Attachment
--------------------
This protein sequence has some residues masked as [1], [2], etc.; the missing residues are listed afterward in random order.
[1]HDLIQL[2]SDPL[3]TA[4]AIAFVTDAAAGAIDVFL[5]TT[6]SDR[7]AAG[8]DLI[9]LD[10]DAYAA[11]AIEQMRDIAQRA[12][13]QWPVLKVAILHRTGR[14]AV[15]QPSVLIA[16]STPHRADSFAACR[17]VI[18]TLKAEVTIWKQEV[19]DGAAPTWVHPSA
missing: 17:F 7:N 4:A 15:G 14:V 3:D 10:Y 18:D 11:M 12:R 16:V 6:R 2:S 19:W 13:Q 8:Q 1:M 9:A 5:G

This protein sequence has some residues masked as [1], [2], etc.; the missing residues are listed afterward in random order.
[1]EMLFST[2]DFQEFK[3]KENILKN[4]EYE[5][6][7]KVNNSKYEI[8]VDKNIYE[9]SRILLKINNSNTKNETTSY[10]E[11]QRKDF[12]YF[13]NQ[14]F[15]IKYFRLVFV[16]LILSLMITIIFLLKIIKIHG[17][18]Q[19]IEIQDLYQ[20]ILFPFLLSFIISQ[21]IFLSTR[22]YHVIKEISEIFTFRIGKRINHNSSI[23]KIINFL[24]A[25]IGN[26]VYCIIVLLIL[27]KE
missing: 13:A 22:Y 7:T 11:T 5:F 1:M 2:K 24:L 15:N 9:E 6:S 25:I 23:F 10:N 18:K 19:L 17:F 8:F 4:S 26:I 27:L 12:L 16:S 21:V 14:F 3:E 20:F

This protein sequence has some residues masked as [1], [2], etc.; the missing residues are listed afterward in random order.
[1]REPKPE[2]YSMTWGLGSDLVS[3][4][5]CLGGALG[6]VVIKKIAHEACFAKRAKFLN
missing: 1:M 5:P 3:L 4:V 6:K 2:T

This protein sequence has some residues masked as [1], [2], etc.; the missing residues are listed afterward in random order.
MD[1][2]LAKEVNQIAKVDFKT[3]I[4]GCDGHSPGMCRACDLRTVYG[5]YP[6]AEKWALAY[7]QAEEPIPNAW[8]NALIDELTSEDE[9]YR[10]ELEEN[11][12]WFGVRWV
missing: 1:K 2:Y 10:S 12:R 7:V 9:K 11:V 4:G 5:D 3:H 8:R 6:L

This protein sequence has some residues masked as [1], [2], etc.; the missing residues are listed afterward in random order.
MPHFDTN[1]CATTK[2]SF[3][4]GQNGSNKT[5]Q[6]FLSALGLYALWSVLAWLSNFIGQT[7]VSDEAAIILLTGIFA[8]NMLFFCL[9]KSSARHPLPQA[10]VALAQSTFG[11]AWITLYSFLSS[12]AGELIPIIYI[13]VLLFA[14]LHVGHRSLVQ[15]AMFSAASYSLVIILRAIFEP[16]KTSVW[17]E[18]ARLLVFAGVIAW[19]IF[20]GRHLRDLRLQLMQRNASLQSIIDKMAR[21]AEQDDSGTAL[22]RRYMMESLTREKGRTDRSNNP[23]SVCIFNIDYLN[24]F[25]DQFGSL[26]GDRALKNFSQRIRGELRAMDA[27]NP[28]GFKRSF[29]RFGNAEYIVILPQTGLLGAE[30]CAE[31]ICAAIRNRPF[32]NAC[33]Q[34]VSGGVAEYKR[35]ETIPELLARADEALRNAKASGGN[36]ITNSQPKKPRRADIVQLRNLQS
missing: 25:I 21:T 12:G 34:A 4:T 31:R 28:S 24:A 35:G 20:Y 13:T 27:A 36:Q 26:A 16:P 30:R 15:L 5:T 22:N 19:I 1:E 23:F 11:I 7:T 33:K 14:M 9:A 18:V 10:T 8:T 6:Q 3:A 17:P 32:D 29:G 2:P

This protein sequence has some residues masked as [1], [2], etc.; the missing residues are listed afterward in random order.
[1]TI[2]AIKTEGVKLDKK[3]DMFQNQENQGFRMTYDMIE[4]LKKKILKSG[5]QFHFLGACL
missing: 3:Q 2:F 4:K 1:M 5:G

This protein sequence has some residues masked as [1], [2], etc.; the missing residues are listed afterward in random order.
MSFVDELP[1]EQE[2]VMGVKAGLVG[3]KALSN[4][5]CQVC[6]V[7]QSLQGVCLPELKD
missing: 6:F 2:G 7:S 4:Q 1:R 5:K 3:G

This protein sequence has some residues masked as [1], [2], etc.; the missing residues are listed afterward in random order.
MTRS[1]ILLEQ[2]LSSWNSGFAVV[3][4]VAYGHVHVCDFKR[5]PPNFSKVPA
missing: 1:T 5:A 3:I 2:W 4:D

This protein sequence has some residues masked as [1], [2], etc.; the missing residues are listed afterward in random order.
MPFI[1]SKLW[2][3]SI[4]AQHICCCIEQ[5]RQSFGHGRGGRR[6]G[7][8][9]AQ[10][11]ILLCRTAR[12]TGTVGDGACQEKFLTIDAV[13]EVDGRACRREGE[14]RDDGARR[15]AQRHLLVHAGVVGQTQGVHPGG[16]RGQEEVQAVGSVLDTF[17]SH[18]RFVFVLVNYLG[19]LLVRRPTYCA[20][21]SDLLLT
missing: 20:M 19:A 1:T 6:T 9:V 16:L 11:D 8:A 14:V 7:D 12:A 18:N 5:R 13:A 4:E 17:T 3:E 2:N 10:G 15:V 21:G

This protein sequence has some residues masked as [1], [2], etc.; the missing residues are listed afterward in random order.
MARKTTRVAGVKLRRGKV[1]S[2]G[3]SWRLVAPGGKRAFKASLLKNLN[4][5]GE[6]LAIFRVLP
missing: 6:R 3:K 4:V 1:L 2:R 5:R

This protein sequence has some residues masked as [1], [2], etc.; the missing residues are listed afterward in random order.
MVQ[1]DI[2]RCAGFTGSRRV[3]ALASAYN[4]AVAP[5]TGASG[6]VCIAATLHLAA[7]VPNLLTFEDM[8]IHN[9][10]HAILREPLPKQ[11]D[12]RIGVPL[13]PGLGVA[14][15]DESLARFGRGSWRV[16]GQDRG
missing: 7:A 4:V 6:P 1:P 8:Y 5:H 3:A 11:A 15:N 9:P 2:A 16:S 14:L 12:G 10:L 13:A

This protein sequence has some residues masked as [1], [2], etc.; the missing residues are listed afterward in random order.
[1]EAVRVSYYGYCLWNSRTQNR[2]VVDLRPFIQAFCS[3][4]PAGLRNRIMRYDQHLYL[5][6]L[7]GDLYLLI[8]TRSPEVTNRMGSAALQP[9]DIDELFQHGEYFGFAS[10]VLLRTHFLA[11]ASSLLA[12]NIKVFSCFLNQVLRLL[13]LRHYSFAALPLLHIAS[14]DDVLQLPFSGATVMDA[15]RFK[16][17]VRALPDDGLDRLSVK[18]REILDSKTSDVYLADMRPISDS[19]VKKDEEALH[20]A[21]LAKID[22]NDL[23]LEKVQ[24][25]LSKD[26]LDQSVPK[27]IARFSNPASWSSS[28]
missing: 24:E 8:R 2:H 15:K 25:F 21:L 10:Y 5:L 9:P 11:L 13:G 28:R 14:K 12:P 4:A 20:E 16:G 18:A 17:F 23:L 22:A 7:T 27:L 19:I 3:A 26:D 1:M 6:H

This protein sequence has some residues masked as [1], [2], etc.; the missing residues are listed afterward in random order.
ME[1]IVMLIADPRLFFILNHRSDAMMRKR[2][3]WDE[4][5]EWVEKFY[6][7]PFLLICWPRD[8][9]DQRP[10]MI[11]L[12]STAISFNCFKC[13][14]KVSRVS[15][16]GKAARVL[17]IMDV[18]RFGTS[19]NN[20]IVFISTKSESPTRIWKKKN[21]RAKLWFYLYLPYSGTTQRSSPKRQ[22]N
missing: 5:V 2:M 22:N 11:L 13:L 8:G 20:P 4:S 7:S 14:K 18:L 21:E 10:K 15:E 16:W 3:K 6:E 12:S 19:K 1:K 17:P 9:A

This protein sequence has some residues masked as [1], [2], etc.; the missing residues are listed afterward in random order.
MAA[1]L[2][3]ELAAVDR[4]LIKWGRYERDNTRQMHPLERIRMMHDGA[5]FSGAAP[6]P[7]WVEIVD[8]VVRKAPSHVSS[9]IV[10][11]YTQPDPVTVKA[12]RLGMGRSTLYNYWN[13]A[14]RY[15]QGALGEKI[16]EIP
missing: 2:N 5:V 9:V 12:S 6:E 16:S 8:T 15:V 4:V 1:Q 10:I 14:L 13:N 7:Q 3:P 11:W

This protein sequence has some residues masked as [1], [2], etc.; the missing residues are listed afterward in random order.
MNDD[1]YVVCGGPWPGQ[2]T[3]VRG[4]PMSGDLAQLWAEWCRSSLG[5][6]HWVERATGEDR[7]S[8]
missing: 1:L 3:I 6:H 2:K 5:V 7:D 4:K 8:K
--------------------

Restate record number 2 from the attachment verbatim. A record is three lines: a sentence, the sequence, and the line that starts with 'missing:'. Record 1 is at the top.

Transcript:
This protein sequence has some residues masked as [1], [2], etc.; the missing residues are listed afterward in random order.
[1]EMLFST[2]DFQEFK[3]KENILKN[4]EYE[5][6][7]KVNNSKYEI[8]VDKNIYE[9]SRILLKINNSNTKNETTSY[10]E[11]QRKDF[12]YF[13]NQ[14]F[15]IKYFRLVFV[16]LILSLMITIIFLLKIIKIHG[17][18]Q[19]IEIQDLYQ[20]ILFPFLLSFIISQ[21]IFLSTR[22]YHVIKEISEIFTFRIGKRINHNSSI[23]KIINFL[24]A[25]IGN[26]VYCIIVLLIL[27]KE
missing: 13:A 22:Y 7:T 11:T 5:F 1:M 2:K 24:L 15:N 9:E 6:S 25:I 23:F 10:N 18:K 19:L 17:F 8:F 4:S 26:I 27:L 12:L 16:S 21:V 14:F 3:E 20:F